4th year, Society & Environment and Conservation & Resource Studies
Dante Gonzales, an undergraduate in the Department of Environmental Science, Policy, and Management, is a familiar face for many students on campus. As a Carbon Neutrality Initiative Engagement Fellow, Gonzales created Carbon Crew, a branch of the Student Environmental Resource Center (SERC). Gonzales is also a member of the Students of Color Environmental Collective (SCEC), and he was one of the core organizers of our campus Climate Strike in October 2019. In this month’s Student Spotlight, Gonzales shares his leadership experiences in Berkeley’s environmental community.
Photo courtesy of Dante Gonzales.
What first sparked your interest in carbon neutrality and emissions policy?
Growing up in Southern California, I found it shocking that a person’s zip code can define whether or not they are breathing clean air. Frequently, communities that have been historically disenfranchised—typically low-income, Black, Indigenous, and other POC communities—are forced to breathe polluted air from industrial areas because of lax regulation and discriminatory land-use policies. Clean air is considered to be a human right, but many people feel helpless and alone while inciting change because decision-making has been confined to government and other historically exclusionary government agencies.
Carbon neutrality has always been an important issue for me personally. I believe that solutions can be implemented on multiple levels and can include a broad swathe of populations in the decision-making process. I launched Carbon Crew to offer convenient and impactful ways to empower communities to achieve carbon neutrality. We need all hands on deck to solve the climate crisis, but first, we must equip individuals with the knowledge that they are not alone and can help make positive change.
Describe your position as a Carbon Neutrality Initiative Engagement Fellow, the purpose and future of Carbon Crew, and your department within the Student Environmental Resource Center.
Photo courtesy of Dante Gonzales.
As a Carbon Neutrality Initiative Engagement Fellow, I engage our campus and community with the strategies and goals of the University of California’s Carbon Neutrality by 2025 initiative. Carbon Crew seeks to redefine what it means to "engage" community members with the Carbon Neutrality Initiative. Our engagement goes beyond flyers, info sessions, and lofty policy language, and instead aims to create real, enriching connections with our campus and community. The group focuses on activism that takes a diversified approach toward building climate resilience and achieving carbon neutrality, creating spaces of inclusion for members to join the fight.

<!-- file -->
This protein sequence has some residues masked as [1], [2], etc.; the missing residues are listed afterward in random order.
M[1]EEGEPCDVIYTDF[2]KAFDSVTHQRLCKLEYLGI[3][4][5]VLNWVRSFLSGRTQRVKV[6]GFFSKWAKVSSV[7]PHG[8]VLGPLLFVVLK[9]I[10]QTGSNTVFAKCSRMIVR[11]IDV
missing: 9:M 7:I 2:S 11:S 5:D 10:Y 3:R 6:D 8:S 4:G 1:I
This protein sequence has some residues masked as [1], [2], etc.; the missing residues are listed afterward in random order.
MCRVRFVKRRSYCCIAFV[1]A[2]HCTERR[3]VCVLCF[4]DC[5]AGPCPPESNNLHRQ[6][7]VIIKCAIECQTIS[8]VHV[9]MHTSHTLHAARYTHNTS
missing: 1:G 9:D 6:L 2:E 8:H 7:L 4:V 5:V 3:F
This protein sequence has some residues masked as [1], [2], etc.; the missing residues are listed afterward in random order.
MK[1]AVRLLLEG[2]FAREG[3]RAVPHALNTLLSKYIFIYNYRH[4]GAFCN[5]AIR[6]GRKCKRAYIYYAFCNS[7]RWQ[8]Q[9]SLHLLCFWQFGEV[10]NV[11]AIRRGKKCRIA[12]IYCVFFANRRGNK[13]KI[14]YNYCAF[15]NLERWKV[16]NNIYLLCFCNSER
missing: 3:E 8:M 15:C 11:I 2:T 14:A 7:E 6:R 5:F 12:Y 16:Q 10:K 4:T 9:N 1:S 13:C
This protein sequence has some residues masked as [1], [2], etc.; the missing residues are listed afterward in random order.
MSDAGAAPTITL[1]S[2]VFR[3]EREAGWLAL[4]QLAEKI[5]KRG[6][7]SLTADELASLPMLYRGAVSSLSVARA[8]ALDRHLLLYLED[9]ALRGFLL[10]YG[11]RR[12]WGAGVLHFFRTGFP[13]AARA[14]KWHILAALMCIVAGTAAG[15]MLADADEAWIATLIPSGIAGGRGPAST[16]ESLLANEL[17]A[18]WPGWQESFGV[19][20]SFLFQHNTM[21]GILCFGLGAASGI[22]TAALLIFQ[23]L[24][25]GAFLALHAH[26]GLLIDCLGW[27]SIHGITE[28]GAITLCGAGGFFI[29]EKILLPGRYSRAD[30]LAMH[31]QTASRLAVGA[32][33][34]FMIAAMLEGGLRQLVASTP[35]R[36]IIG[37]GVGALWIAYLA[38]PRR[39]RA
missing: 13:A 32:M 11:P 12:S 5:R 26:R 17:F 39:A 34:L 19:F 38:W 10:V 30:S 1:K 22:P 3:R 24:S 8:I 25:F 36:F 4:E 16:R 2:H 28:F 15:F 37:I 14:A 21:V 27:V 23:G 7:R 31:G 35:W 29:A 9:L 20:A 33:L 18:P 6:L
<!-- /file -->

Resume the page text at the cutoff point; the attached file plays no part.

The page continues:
Carbon Crew is split up into three teams: Food Justice, Campus Engagement, and CO2RE (CO2 Reduction and Education Team). Our Food Justice Team uplifts marginalized voices, promotes plant-forward options in our campus dining halls, and spurs discourse on alternative agricultural practices. Our Campus Engagement Team involves our community in activities that highlight carbon neutrality and environmental activism. Events in the past have included the UC Berkeley Divestment Panel and the #whatcarbonneutralitymeanstome photo campaign.
Our CO2RE team generates, teaches, and shares environmental curricula with local community centers and schools, with the hope of fostering the next generation of environmental leaders. Eventually, we hope to grow into a Registered Student Organization and create intercity (and maybe even interstate) relations in the fight for carbon neutrality and environmental activism.
Describe your involvement in the Students of Color Environmental Collective and what that space means to you.
This will be the fourth semester that I have been involved in the Students of Color Environmental Collective, and this space really holds a special place in my heart. To see the work of its founders and previous students to better the lives of students of color in the environmental field has been extremely inspirational, given that such spaces are limited in both our campus and society. SCEC provides an opportunity for us to come together, vent, organize, and create a community that shares knowledge, resources, and support.
Photo by Cornelia Grimes.
How did your time at Berkeley inspire you to organize the campus Climate Strike?
I am reminded every day how passionate and strong the environmental community here at Berkeley is. Organizing the climate strike was a coordinated manifestation of this power, and it was truly amazing to see how many people stood with us in solidarity. Although Berkeley is always at the receiving end of protest jokes, the privilege and platform that we have as an institution is undeniable. It would be a shame to not use that power to uplift our most marginalized individuals in addressing the climate crisis. I am excited to see what our community will achieve this semester and what other organizations we can include in our movement for collective liberation.
Do you know of a student or group in Rausser College involved in noteworthy research, community outreach, or extracurricular activities? Let us know by submitting a suggestion with this nomination form.